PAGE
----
“It is wretched to have an abundance of intentions and a poverty of action, to be rich in truths and poor in virtues.”

-Eighteen Upbuilding Discourses

“It is one thing to introduce a new doctrine into the world, it is something else to live it.”

– Journals and Papers, Volume II

“If a person does not become what he understands, then he does not understand it either.”

– Journals and Papers, Volume IV

“If I could only have the experience of meeting a passionate thinker, that is, someone who honestly and honorably expressed in his life what he has understood!”

-Concluding Unscientific Postscript

“All existence-issues are passionate. To think about them so as to leave out passion is not to think about them at all. It is to forget the point that one indeed is oneself an existing person. To exist is an art. The subjective thinker is aesthetic enough for his life to have aesthetic content, ethical enough to regulate it, passionate enough in thinking to master it.”

-Practice In Christianity

“The subjective thinker is continually striving, is always in the process of becoming. How far the subjective thinker might be along that road, whether a long way or a short, makes no essential difference (it is, after all, just a finitely relative comparison); as long as he is existing, he is in the process of becoming.”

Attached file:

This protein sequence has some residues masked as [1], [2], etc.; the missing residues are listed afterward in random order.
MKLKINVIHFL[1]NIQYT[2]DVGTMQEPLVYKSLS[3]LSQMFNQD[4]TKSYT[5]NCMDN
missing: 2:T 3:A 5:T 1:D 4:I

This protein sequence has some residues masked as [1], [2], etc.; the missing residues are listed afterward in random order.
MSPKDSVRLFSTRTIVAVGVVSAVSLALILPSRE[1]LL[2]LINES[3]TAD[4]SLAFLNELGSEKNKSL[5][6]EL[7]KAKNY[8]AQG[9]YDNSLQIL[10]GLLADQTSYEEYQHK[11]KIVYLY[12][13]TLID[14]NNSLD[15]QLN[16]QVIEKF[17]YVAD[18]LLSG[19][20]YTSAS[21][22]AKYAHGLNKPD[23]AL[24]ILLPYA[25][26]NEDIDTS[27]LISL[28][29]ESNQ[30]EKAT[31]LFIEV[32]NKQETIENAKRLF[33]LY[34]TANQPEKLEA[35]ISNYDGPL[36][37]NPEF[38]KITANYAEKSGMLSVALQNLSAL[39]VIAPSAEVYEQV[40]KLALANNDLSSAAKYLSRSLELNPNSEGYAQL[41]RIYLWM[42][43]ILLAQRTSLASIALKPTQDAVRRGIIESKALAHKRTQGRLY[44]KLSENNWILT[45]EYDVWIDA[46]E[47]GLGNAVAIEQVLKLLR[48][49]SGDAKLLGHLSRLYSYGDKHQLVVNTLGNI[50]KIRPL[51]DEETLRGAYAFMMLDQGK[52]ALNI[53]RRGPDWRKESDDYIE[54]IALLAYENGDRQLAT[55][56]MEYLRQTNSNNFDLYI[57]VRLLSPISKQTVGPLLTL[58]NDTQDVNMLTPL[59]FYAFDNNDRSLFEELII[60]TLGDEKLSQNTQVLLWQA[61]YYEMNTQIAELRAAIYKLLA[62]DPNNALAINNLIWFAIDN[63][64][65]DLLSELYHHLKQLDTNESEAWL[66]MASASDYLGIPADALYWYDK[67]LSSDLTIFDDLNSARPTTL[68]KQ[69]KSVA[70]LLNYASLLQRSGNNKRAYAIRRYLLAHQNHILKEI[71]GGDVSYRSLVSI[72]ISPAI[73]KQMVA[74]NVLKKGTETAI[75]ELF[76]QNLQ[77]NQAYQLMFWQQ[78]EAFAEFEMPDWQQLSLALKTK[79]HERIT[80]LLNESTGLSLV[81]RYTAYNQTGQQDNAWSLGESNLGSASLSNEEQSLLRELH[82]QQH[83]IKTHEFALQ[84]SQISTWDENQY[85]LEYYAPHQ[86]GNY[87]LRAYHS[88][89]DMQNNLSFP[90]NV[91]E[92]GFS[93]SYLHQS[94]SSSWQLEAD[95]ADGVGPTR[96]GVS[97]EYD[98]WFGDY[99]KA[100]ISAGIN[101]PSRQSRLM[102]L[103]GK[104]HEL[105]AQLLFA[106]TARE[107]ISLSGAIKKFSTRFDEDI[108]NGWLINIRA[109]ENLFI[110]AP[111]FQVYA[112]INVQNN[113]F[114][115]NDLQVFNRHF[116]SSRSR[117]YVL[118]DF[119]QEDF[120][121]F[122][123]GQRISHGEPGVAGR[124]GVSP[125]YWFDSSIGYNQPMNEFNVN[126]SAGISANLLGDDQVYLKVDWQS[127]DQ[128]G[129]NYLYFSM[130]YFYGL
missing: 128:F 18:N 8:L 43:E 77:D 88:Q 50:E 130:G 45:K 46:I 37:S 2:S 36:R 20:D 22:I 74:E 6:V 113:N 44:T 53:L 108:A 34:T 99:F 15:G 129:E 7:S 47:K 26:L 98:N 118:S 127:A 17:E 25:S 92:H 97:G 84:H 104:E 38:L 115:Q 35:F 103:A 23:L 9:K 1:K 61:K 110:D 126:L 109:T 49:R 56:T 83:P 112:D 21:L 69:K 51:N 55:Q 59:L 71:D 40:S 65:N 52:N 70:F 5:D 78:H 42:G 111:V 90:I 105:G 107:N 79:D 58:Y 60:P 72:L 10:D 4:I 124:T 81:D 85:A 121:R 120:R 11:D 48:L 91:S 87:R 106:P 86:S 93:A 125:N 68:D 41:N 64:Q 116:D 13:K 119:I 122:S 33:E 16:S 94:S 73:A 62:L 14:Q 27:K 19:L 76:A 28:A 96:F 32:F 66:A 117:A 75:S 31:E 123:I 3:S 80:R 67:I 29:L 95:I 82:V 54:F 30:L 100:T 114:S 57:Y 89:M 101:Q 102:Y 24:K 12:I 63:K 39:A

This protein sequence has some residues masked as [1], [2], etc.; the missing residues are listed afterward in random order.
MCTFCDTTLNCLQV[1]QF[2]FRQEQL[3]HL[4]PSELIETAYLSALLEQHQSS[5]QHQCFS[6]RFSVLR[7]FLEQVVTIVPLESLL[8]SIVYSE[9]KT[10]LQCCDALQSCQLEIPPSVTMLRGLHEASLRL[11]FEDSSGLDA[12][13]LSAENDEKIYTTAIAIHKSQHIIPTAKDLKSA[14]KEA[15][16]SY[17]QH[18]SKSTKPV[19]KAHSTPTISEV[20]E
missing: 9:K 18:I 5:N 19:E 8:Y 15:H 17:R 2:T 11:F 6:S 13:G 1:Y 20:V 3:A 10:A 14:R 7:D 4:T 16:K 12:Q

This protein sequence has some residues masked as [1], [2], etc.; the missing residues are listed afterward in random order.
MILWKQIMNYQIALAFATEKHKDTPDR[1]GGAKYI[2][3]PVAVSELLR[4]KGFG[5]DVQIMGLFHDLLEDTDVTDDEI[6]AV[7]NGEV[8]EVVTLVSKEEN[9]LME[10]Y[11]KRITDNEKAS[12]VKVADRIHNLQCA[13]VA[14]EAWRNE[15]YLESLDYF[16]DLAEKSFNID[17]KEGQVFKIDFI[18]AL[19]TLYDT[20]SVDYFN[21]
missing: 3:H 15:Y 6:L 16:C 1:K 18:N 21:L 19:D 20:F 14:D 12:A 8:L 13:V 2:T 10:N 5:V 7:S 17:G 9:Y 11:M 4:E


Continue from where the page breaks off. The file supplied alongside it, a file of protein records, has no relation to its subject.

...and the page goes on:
-Concluding Unscientific Postscript

“The essential sermon is one’s own existence. A person preaches with this every hour of the day and with power quite different from that of the most eloquent speaker in his most eloquent moment. To let your mouth run with eloquent babbling when such talk is the opposite of your life is in the deepest sense nonsense. You become liable to eternal judgment.”

– Journals and Papers, Volume I

“Have you lived in such a way that truth was in you, that there was something higher for which you actually suffered? Or has your life revolved around profitable returns?”

– Journals and Papers, Volume I

“To venture the truth is what gives human life and the human situation pith and meaning. To venture is the fountainhead of inspiration. Calculating is the sworn enemy of enthusiasm, the mirage whereby the earthly person drags out time and keeps the eternal away, whereby one cheats God, himself, and his generation.”